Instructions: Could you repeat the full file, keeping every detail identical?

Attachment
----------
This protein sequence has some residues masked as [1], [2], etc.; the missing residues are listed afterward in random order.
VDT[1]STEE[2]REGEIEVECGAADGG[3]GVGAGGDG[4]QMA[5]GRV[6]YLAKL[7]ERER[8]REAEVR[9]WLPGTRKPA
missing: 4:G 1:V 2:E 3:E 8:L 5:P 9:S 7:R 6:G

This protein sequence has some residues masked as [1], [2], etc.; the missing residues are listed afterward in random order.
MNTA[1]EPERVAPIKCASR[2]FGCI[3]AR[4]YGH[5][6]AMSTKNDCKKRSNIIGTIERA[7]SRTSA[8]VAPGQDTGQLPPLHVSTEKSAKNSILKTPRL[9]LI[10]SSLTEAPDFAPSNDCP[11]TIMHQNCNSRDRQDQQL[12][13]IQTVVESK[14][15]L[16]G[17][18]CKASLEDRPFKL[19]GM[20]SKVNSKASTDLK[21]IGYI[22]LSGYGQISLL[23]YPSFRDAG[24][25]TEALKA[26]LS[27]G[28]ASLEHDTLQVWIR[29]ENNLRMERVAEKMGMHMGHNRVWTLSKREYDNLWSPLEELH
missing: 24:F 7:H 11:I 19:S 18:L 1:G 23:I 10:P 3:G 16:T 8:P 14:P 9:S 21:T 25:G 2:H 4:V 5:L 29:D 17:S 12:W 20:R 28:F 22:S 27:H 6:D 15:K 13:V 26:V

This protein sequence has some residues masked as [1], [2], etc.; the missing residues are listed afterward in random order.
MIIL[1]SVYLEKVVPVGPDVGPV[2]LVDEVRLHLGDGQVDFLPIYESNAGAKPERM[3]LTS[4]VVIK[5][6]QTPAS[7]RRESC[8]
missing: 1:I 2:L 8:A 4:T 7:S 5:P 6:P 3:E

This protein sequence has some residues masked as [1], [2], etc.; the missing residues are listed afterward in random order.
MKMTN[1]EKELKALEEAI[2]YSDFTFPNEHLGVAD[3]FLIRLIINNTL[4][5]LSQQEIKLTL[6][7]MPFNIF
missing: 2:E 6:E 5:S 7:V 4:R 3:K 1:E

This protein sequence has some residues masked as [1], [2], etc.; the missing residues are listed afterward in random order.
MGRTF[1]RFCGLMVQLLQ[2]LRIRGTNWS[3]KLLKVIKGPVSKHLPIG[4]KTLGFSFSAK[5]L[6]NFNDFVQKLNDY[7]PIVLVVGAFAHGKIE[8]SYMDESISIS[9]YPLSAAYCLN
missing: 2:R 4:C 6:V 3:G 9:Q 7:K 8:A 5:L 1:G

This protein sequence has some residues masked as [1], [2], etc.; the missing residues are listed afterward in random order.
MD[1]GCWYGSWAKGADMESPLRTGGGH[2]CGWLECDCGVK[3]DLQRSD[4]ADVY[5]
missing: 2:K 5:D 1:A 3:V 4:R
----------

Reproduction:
This protein sequence has some residues masked as [1], [2], etc.; the missing residues are listed afterward in random order.
VDT[1]STEE[2]REGEIEVECGAADGG[3]GVGAGGDG[4]QMA[5]GRV[6]YLAKL[7]ERER[8]REAEVR[9]WLPGTRKPA
missing: 4:G 1:V 2:E 3:E 8:L 5:P 9:S 7:R 6:G

This protein sequence has some residues masked as [1], [2], etc.; the missing residues are listed afterward in random order.
MNTA[1]EPERVAPIKCASR[2]FGCI[3]AR[4]YGH[5][6]AMSTKNDCKKRSNIIGTIERA[7]SRTSA[8]VAPGQDTGQLPPLHVSTEKSAKNSILKTPRL[9]LI[10]SSLTEAPDFAPSNDCP[11]TIMHQNCNSRDRQDQQL[12][13]IQTVVESK[14][15]L[16]G[17][18]CKASLEDRPFKL[19]GM[20]SKVNSKASTDLK[21]IGYI[22]LSGYGQISLL[23]YPSFRDAG[24][25]TEALKA[26]LS[27]G[28]ASLEHDTLQVWIR[29]ENNLRMERVAEKMGMHMGHNRVWTLSKREYDNLWSPLEELH
missing: 24:F 7:H 11:I 19:S 18:L 1:G 23:I 10:P 3:G 16:T 8:P 14:P 9:S 21:T 25:G 2:H 4:V 5:L 29:D 17:S 12:W 20:R 28:F 22:S 27:H 6:D 15:K 13:V 26:V

This protein sequence has some residues masked as [1], [2], etc.; the missing residues are listed afterward in random order.
MIIL[1]SVYLEKVVPVGPDVGPV[2]LVDEVRLHLGDGQVDFLPIYESNAGAKPERM[3]LTS[4]VVIK[5][6]QTPAS[7]RRESC[8]
missing: 1:I 2:L 8:A 4:T 7:S 5:P 6:P 3:E

This protein sequence has some residues masked as [1], [2], etc.; the missing residues are listed afterward in random order.
MKMTN[1]EKELKALEEAI[2]YSDFTFPNEHLGVAD[3]FLIRLIINNTL[4][5]LSQQEIKLTL[6][7]MPFNIF
missing: 2:E 6:E 5:S 7:V 4:R 3:K 1:E

This protein sequence has some residues masked as [1], [2], etc.; the missing residues are listed afterward in random order.
MGRTF[1]RFCGLMVQLLQ[2]LRIRGTNWS[3]KLLKVIKGPVSKHLPIG[4]KTLGFSFSAK[5]L[6]NFNDFVQKLNDY[7]PIVLVVGAFAHGKIE[8]SYMDESISIS[9]YPLSAAYCLN
missing: 2:R 4:C 6:V 3:G 9:Q 7:K 8:A 5:L 1:G

This protein sequence has some residues masked as [1], [2], etc.; the missing residues are listed afterward in random order.
MD[1]GCWYGSWAKGADMESPLRTGGGH[2]CGWLECDCGVK[3]DLQRSD[4]ADVY[5]
missing: 2:K 5:D 1:A 3:V 4:R